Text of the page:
res.send('Secret Admin Things')

Handle errors safely

To prevent unauthorized attacks, it is important to handle errors safely and securely. Using a try/catch block in your application’s middleware is one way to handle errors in Node.js safely. A library such as winston will provide a safe and secure way to log errors. It will catch errors and prevent them from being passed on to the client.

Limit request sizes to reduce DoS attacks

One way to reduce the risk of Denial-of-Service (DoS) attacks is to limit the size of requests your server will process. Alternatively, a rate-limiting system can throttle requests that come in too quickly by setting a maximum size limit on incoming requests.

Limiting the size and frequency of requests is important to prevent your server from becoming overwhelmed and forced to process substantial requests that could potentially crash it. In addition to protecting your server from DOS attacks, these limits also help to improve your application’s overall stability and performance.

For example, if a website has a rate limit of 10 requests per minute, a user who makes 20 requests will find that requests 11 through 20 are throttled or blocked. As a result, no user can monopolize the website's resources, and everyone has a fair chance to use it.

However, it is important to note that if your application uses multiple processes or servers, you must enforce these limits on your caching layer, for example using Redis.

The following example shows how easy it is to place a size limit on each request:

// Limit Request Size in Node.js 
var express = require('express')
var bodyParser = require('body-parser')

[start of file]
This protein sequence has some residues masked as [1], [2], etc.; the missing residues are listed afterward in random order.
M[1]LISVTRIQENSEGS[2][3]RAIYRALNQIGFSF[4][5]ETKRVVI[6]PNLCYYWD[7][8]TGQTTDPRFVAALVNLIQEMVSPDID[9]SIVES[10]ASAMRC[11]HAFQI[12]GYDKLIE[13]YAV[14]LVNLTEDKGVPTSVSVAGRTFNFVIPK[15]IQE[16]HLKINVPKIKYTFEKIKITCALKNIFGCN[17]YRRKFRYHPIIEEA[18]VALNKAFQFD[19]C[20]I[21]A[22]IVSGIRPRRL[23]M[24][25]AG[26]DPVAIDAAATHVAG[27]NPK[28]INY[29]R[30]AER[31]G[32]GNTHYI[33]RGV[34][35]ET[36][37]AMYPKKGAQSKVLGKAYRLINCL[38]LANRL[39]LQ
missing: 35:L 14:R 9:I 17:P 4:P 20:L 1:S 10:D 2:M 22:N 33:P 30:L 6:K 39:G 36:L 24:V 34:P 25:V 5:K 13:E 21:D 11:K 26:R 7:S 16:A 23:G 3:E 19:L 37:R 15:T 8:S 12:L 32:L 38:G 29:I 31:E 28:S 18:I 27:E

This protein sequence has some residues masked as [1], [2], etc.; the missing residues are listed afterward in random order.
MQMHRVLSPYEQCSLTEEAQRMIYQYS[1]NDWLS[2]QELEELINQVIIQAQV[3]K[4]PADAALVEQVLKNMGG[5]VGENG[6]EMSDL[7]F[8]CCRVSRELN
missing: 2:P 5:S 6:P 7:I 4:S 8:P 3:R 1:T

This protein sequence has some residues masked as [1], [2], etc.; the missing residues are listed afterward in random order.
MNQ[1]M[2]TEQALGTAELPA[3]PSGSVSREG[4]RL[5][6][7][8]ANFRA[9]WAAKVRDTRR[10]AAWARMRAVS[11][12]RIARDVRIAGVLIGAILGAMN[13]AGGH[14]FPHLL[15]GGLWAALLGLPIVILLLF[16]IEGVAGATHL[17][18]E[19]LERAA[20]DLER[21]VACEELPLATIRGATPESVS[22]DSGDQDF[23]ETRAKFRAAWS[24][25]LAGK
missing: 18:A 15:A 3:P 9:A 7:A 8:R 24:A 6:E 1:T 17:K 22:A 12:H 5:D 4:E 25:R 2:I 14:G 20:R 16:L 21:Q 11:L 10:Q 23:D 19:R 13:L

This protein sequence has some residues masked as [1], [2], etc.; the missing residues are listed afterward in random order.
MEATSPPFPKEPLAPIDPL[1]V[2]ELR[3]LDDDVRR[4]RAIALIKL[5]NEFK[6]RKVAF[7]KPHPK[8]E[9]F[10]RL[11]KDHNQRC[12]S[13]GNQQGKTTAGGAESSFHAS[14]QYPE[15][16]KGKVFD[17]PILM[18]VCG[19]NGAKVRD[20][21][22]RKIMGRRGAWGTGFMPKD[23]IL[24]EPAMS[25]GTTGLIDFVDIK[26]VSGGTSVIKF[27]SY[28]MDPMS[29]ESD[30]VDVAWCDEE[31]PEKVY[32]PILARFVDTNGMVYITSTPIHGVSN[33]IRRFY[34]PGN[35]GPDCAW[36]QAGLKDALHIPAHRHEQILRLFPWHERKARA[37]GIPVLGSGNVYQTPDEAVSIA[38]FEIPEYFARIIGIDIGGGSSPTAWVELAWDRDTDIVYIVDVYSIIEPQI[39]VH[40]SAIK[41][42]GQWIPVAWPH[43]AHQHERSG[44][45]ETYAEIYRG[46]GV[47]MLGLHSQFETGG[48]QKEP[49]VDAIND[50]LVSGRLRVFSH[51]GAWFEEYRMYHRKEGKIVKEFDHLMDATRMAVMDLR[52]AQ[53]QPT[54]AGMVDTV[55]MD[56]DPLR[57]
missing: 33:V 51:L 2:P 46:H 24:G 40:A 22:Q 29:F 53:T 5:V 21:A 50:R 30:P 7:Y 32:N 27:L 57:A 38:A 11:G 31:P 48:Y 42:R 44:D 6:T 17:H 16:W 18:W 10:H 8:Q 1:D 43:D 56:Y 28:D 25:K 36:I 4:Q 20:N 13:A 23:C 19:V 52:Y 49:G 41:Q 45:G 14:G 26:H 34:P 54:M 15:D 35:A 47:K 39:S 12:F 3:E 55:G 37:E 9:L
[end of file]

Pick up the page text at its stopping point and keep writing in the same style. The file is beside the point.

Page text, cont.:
var app = express()
app.use(bodyParser.json({ limit: '2mb' }))

Rate limits can be applied to individual users, IP addresses, or even entire countries. They are important for keeping website resources available to everyone and preventing abuse. The following example imposes rate limiting:

const rateLimit = require('express-rate-limit') 

const limiter = rateLimit({
windowMs: 15 * 60 * 1000, // 15 minutes
max: 100 // limit each IP to 100 requests per windowMs

// apply to all requests

Ensure confidentiality of information sent back to clients

Information disclosure in computer security refers to the intentional or unintentional release of information that can lead to a security breach or harm to the organization or its users.

It is important to control what information is sent back to the client to avoid information disclosure. For example, when handling a request for sensitive information, the server should return only the necessary information and nothing more. By doing so, you can help keep sensitive information safe and avoid any potential security breaches.

Another form of controlling information disclosure is to use generic error messages that don't reveal anything about the application's internals.

Use authorization and access controls